Cryptology ePrint Archive: Report 2019/723

On Deploying Secure Computing Commercially: Private Intersection-Sum Protocols and their Business Applications

Mihaela Ion and Ben Kreuter and Ahmet Erhan Nergiz and Sarvar Patel and Mariana Raykova and Shobhit Saxena and Karn Seth and David Shanahan and Moti Yung

Abstract: In this work, we describe how to deploy a cryptographic secure computation protocol for routine use in industry. Based on our experience, we identify major preliminaries and enabling factors which we found to be critical to the successful deployment of such technology as a practical, and uniquely positioned method for solving the task at hand.

The specific technical problem that we tackled is that of computing Private Intersection-Sum. In this setting two parties hold datasets containing user identifiers, and one of the parties additionally has an integer value associated with each of its user identifiers. The parties want to learn (1) the number of users they have in common and (2) the sum of the integer values associated with these users, without revealing any more information about their private inputs. Private Intersection-Sum is not an arbitrary question, but rather arose naturally and was concretely defined based on a given central business need: computing aggregate conversion rate (or effectiveness) of advertising campaigns. This problem has both great practical value and important privacy considerations, and represents a type of analysis that occurs surprisingly commonly.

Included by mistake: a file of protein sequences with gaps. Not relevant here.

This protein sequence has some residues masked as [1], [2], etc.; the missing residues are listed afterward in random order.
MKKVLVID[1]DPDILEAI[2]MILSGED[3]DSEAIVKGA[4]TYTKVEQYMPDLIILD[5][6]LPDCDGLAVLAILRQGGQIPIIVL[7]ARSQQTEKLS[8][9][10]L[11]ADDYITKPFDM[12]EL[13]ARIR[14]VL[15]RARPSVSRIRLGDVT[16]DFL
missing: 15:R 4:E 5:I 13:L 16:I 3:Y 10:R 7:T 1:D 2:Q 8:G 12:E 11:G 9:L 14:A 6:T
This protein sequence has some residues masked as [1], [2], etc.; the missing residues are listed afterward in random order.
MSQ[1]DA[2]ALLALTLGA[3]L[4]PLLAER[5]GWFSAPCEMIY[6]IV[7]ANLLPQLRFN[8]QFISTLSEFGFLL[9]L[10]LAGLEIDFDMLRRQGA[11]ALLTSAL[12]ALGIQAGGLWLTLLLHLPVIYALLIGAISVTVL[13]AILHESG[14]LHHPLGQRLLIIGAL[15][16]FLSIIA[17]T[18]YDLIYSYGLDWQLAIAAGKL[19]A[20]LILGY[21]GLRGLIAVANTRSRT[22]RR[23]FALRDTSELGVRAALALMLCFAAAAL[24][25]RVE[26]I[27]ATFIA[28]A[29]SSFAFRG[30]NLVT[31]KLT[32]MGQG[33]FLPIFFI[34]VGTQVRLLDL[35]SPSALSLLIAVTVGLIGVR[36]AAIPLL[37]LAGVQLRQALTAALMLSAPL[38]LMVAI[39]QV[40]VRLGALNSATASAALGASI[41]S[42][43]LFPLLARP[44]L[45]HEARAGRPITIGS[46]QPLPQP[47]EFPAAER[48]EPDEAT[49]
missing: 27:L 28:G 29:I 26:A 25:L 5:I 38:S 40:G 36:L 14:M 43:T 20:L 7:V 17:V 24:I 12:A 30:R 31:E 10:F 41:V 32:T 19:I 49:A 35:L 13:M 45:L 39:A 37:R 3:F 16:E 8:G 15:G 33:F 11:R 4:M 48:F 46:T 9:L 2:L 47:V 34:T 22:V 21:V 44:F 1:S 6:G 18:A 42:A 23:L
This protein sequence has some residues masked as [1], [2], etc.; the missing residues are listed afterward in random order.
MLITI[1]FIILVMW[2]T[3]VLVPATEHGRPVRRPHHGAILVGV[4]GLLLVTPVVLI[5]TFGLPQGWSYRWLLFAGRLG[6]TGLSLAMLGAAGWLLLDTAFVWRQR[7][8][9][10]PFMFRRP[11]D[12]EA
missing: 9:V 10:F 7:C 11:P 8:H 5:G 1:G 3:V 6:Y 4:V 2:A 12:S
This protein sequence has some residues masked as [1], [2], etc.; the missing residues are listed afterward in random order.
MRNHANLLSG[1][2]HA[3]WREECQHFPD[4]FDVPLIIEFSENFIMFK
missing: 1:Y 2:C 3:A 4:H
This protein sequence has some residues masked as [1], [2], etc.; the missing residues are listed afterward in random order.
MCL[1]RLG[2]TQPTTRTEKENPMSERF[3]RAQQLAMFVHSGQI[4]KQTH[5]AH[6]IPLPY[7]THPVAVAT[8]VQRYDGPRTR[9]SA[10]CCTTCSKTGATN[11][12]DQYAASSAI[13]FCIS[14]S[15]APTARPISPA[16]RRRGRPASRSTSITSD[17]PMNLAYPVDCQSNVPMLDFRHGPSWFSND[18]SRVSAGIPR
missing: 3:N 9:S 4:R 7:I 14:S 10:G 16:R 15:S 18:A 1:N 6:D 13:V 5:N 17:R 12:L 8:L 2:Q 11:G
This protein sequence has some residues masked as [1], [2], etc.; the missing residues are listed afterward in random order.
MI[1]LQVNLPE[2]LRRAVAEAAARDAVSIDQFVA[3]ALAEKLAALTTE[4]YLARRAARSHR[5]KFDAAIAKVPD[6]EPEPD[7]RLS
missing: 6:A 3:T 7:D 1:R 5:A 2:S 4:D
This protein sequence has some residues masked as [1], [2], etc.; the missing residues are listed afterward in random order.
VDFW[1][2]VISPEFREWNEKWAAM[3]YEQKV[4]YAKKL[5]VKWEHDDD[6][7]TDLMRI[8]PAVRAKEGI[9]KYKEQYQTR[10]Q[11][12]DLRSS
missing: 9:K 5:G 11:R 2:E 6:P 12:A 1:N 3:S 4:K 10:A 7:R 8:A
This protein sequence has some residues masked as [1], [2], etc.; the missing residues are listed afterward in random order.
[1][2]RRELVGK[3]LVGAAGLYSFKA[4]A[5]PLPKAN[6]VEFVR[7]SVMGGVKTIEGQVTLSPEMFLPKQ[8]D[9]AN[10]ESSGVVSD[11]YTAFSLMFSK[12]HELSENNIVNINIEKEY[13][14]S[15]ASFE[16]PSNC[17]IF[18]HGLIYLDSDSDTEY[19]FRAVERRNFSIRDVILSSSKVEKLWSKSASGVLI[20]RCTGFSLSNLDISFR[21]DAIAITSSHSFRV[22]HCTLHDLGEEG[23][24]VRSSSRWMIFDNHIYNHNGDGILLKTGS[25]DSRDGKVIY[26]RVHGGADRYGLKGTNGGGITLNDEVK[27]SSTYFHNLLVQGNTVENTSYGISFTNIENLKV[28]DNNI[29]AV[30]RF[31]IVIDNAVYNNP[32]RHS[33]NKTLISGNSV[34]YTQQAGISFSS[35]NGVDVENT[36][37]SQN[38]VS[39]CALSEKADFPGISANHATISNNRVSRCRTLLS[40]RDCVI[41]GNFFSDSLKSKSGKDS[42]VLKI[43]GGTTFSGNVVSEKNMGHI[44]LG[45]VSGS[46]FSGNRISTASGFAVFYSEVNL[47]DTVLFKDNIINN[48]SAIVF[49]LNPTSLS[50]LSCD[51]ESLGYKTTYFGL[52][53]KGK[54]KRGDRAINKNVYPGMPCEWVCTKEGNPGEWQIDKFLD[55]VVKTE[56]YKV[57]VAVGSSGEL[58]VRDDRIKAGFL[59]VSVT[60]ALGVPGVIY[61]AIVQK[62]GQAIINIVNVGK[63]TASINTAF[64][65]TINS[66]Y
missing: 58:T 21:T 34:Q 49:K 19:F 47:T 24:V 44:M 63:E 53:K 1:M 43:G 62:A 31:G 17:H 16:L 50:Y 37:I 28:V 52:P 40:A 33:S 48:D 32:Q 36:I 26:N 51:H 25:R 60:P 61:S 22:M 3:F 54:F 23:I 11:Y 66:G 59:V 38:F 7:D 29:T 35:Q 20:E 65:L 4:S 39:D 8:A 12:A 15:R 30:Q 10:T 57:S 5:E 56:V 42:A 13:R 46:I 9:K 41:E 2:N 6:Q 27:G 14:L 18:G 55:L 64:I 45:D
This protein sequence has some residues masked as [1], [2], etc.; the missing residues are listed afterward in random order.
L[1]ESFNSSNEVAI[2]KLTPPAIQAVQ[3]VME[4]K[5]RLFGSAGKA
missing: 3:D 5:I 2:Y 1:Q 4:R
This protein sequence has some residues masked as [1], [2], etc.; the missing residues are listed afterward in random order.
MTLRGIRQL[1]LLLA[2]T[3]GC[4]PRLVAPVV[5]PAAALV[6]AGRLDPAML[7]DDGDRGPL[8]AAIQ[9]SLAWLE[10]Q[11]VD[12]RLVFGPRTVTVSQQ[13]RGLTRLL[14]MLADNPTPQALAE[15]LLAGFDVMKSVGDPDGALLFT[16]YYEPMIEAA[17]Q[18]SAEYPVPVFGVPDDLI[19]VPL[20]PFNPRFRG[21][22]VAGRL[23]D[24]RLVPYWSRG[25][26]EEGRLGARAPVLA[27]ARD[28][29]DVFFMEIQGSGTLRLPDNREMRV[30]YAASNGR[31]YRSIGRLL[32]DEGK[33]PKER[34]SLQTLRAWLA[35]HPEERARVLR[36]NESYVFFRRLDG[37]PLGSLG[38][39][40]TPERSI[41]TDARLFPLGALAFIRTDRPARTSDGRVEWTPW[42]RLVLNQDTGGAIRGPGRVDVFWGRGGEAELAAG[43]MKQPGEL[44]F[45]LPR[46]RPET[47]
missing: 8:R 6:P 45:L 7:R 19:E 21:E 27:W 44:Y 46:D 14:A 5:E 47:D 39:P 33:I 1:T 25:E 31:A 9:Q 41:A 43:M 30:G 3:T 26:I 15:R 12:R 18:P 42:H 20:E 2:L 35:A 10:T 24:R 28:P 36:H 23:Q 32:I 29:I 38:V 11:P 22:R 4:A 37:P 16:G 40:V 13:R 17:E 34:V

Among the factors that enabled our deployment, in this work we consider in more depth the technical issue of protocol choice and its performance implications. Specifically, we present a study involving three novel protocols for computing Private Intersection-Sum, which leverage three different basic protocol techniques including Random Oblivious Transfer, encrypted Bloom filters, and Diffie–Hellman style (Pohlig–Hellman specifically) double masking. We compare the three protocols under different instantiations of an additive homomorphic encryption, which is used as a building block in each protocol. We implement our constructions and compare their actual communication and computation overheads. Finally, we analyze the advantages of the DDH-based protocol which make it the solution of choice for our deployment setting.

Category / Keywords: cryptographic protocols / secure computation, private intersection-sum, secure aggregate ad conversion

Date: received 18 Jun 2019

Contact author: mion at google com

Available format(s): PDF | BibTeX Citation

Version: 20190618:153102 (All versions of this report)

Short URL: ia.cr/2019/723


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